Astronomisches Institut, Ruhr-Universität, Universitätstrasse 150, 44780 Bochum, Germany e-mail: email@example.com
2 Observatoire de Bordeaux, Université Bordeaux 1 – CNRS, BP 89, 33270 Floirac, France
3 Max-Planck-Institut für Radioastronomie, auf dem Hügel 69, 53121 Bonn, Germany
Accepted: 4 August 2004
This paper is aimed at providing new insight into the nature and origin of the molecular complex situated near the line of sight toward Holmberg IX in the M 81 group of galaxies. The first high resolution CO maps of the complex as well as single dish 13CO(1–0), 12CO(3–2) and millimeter continuum observations and the results of a survey of 12CO in the region are presented. These data together with the available HI, optical and X-ray observations are analyzed to study the properties and environment of the complex. We confirm there is no unobscured massive star formation inside the complex, and from the millimeter constraint on the extinction it must have a low star formation rate or be forming only low mass stars. According to the CO line ratios the abundances and physical conditions could be similar to that of cold gas in spirals. We find from its dynamics (no rotation) and its mass (2–6 million solar masses) that it resembles a massive GMC. Also, re-inspecting N-body simulations of the M 81 group and the H i data we find that it might be located inside the extreme outer disk of M 81 and be cospatial with the H i feature known as Concentration i. The negative result of the CO survey suggests that the complex is unique in this region and calls for a peculiar local formation process. We find that the distribution of the CO emission in the data cube is asymmetrical in a way similar to a cometary object. The optical observations of the nearby supershell MH9/10 suggest the existence of an outflow toward the complex. We consider the possibility that the molecular complex is related to this hypothetical outflow.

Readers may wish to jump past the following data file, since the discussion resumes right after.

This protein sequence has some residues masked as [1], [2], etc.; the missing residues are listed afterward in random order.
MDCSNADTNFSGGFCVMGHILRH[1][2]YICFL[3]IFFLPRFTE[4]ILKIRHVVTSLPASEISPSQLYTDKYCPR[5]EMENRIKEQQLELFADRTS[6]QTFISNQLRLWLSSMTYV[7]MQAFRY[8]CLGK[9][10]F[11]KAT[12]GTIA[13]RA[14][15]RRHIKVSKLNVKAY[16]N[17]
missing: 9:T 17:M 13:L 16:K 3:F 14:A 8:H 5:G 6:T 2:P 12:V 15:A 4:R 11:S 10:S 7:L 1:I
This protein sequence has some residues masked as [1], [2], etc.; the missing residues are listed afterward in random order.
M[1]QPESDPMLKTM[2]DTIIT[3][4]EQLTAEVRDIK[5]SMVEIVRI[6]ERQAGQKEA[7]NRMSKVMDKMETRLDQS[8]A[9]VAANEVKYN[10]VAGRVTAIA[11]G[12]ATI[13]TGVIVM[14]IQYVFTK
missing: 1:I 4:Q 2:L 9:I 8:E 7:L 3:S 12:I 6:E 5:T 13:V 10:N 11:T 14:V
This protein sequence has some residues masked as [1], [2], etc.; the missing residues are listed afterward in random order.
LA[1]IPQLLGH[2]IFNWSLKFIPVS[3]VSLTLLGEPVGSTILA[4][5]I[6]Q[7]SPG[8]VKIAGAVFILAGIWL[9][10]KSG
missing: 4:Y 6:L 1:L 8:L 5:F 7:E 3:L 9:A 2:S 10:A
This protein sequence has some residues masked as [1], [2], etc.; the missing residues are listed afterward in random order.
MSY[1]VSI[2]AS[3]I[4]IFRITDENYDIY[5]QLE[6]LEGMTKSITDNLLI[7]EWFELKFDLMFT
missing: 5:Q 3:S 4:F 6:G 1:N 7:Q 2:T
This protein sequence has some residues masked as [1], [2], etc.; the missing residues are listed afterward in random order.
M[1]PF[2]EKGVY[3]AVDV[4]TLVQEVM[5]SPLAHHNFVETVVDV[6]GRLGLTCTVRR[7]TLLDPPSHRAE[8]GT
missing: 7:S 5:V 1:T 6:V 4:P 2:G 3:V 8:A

Key words: ISM: clouds / galaxies: individual: M 81, Ho IX / galaxies: interactions / galaxies: ISM / radio lines: ISM / submillimeter
Based on observations carried out with the IRAM Plateau de Bure Interferometer and 30 m telescope, the 10 m Heinrich-Hertz-Telescope (HHT), and the NRAO 12 m telecsope. IRAM (Institut de Radio-Astronomie Millimétrique) is supported by INSU/CNRS (France), MPG (Germany) and IGN (Spain). The HHT was operated by the Submillimeter Telescope Observatory on behalf of Steward Observatory and the Max-Planck-Institut für Radioastronomie. The NRAO (National Radio Astronomy Observatory) is a facility of the National Science Foundation, operated under cooperative agreement by Associated Universities, Inc.
© ESO, 2005